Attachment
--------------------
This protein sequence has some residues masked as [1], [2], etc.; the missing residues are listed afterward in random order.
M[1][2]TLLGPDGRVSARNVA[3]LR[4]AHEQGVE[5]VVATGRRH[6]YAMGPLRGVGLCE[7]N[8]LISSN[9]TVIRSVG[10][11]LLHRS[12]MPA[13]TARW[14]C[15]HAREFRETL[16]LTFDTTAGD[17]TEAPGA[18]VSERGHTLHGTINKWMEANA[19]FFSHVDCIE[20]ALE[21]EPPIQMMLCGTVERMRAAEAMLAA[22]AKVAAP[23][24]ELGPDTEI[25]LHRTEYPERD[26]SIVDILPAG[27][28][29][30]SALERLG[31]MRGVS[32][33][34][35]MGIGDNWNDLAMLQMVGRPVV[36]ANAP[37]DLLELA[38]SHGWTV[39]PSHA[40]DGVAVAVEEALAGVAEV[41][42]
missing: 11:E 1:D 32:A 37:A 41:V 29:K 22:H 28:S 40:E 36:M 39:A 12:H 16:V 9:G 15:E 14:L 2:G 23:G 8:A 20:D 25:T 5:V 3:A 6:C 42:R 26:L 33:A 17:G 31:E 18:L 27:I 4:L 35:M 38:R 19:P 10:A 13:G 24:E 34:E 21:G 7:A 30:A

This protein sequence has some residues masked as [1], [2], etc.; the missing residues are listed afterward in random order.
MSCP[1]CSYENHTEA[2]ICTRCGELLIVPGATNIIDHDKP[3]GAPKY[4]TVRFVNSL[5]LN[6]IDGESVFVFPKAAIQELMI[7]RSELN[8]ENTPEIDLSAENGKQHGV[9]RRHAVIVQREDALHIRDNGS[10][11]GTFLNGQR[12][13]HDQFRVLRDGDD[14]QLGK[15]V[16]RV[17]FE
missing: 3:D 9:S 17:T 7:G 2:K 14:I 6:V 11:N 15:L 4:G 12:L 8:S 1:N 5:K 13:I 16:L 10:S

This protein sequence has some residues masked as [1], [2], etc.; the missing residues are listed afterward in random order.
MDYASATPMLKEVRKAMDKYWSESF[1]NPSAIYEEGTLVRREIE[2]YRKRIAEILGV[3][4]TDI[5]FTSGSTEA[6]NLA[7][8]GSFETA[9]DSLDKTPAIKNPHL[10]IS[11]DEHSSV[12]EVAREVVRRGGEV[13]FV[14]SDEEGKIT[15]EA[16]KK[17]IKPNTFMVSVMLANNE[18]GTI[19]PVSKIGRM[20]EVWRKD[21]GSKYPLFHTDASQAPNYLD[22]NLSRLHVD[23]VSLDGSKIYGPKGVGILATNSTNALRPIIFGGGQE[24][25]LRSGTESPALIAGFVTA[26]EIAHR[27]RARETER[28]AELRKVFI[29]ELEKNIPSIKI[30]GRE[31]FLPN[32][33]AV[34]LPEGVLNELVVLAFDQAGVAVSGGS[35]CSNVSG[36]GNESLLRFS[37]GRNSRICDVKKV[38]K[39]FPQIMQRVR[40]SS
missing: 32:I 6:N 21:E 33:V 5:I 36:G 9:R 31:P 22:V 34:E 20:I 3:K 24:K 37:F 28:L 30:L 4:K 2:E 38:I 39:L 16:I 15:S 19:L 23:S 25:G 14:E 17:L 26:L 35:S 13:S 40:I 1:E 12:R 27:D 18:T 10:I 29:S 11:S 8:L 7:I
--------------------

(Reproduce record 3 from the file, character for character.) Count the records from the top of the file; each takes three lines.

This protein sequence has some residues masked as [1], [2], etc.; the missing residues are listed afterward in random order.
MDYASATPMLKEVRKAMDKYWSESF[1]NPSAIYEEGTLVRREIE[2]YRKRIAEILGV[3][4]TDI[5]FTSGSTEA[6]NLA[7][8]GSFETA[9]DSLDKTPAIKNPHL[10]IS[11]DEHSSV[12]EVAREVVRRGGEV[13]FV[14]SDEEGKIT[15]EA[16]KK[17]IKPNTFMVSVMLANNE[18]GTI[19]PVSKIGRM[20]EVWRKD[21]GSKYPLFHTDASQAPNYLD[22]NLSRLHVD[23]VSLDGSKIYGPKGVGILATNSTNALRPIIFGGGQE[24][25]LRSGTESPALIAGFVTA[26]EIAHR[27]RARETER[28]AELRKVFI[29]ELEKNIPSIKI[30]GRE[31]FLPN[32][33]AV[34]LPEGVLNELVVLAFDQAGVAVSGGS[35]CSNVSG[36]GNESLLRFS[37]GRNSRICDVKKV[38]K[39]FPQIMQRVR[40]SS
missing: 32:I 6:N 21:E 33:V 5:I 36:G 9:R 31:P 22:V 34:E 20:I 3:K 24:K 37:F 28:L 30:L 4:K 2:E 38:I 39:L 16:I 15:S 19:L 23:S 25:G 14:E 17:L 26:L 35:S 13:S 40:I 1:E 12:R 27:D 18:T 10:I 29:S 11:S 8:L 7:I